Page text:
Look Out! New malware threat attempts to extort money.
An insidious new threat is lurking on the Internet that accuses victims of viewing child pornography and other illegal content and then essentially holding their PC for ransom.
The Internet Crime Complaint Center (IC3) – a partnership between the FBI, the National White Collar Crime Center and the Bureau of Justice Assistance – is now alerting Web users of malware that delivers ransomware named “Reveton.” The ransomware lures the victim to a drive-by download website, at which time the ransomware is installed on the user’s computer. Once installed, the computer freezes and a screen is displayed warning the user they have violated United States federal law. The message further declares the user’s IP address has been identified by the Federal Bureau of Investigation as visiting websites that feature child pornography and other illegal content.
To unlock the computer, the user is instructed to pay a fine to the U.S. Department of Justice using a prepaid money card service – hence the term “ransomware.” The geographic location of the user’s IP address determines what payment services are offered. In addition to the ransomware, the malware continues to operate on the compromised computer and can be used to commit online banking and credit card fraud.
This is an attempt to extort money with the additional possibility of the victim’s computer being used to participate in online bank fraud. If you have received this or something similar, follow these three simple steps:
- Do NOT follow payment instructions or provide personal information.
- Seek out a local computer expert to assist with removing the malware. Be aware that even if you are able to unfreeze your computer on your own, the malware may still operate in the background. Certain types of malware have been known to capture personal information such as user names, passwords and credit card numbers through embedded keystroke logging programs.
- File a complaint at www.IC3.gov, and look for updates about the Reveton virus while on the website.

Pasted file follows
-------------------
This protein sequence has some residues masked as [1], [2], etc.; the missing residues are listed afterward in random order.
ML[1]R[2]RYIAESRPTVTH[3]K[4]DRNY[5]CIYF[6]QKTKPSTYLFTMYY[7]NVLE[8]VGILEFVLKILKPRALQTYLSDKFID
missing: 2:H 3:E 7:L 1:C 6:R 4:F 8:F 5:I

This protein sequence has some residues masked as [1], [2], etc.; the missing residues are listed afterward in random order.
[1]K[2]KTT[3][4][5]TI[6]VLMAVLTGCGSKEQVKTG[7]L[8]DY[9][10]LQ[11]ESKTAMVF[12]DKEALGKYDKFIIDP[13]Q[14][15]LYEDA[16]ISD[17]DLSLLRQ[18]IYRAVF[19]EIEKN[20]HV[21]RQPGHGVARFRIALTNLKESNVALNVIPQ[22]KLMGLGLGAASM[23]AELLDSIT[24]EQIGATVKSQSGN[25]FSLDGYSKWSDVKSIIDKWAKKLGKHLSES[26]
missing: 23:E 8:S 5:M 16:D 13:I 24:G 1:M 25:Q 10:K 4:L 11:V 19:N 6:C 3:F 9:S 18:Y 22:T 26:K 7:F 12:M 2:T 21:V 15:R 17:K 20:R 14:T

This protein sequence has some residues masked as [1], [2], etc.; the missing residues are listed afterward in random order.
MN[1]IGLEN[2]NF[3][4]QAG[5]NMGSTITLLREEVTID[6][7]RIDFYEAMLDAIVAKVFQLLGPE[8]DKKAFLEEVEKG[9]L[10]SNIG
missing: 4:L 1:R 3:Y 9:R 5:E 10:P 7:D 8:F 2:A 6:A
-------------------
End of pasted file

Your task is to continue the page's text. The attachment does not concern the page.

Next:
“It’s a fact of our modern life that there are individuals prowling the Internet right now looking to unleash nefarious schemes to steal your money,” said Bill Kowalski, Director of Operations for Rehmann’s Corporate Investigative Services division. “Being aware of these schemes is the first step on the road to protecting yourself.”
Kowalski recommended steps Web users can take to protect themselves:
- Keep your computer’s anti-virus and malware/spyware software updated. If you don’t know whether or not it’s updated, there’s a chance it isn’t. Most anti-virus and malware/spyware software has a feature that updates it automatically; consider activating that setting.
- Don’t panic. Scammers are counting on you to try to resolve the problem by following whatever instructions appear onscreen – instructions that usually require you to reach for your wallet. Before you do anything, though, stop, take a breath and carefully review what you’re seeing. If you have access to another computer in the house – or even a smartphone with Web connectivity – conduct a Web search for the symptoms the problematic PC is experiencing.
- Periodically review tech news to make yourself aware of new threats, such as Reveton. Forewarned is forearmed.
“The Internet contains a lot of very useful information and entertainment, but like real life also has its share of risks,” Kowalski added. “Simply be aware of the risks and act accordingly and you’ll be fine.”